What social and political role did modern art and art criticism play in the Czech lands during the first half of the twentieth century? Marta Filipová’s new book (Routledge 2019) assesses this question with close analysis of five themes (Modernism, The People, Society, Identity, Traditions), which show just how closely the construction of modern Czech art was intertwined with national, social and political interests. By considering Czech art writing and criticism across a timespan leading from the Czechoslavic Ethnographic Exhibition of 1895 until the Second World War, the book highlights the central role of Czech national identity in the formulation of Czech modern art and, in turn, the ways in which Czech art and artistic discourse sought to confirm and redevelop national identity.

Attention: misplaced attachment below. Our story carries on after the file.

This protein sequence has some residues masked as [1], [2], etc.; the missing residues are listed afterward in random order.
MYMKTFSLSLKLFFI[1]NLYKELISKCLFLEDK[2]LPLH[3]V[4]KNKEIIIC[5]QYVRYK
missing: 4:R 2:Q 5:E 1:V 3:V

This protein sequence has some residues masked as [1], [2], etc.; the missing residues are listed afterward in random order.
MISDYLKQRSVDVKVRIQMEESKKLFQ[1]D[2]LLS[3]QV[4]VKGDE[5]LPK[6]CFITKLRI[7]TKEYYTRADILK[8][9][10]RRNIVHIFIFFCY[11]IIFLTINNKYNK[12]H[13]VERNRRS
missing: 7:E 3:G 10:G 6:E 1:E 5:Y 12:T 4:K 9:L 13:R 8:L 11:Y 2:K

Following the collapse of the Austro-Hungarian Monarchy, the brand new state of Czechoslovakia was founded on 28 October 1918. Unifying several provinces with no previous historic connections – Bohemia, Moravia, Czech-speaking Silesia, Slovakia and Subcarpathian Ruthenia -, it was a multiethnic state that nevertheless sought to construct a single, encompassing national identity for its citizens. On the occasion of the 100th anniversary, Dr Marta Filipová, a member of the CRAACE team, has written an article about the complex identity politics of Czechoslovakia for the University of Birmingham website. Read it here.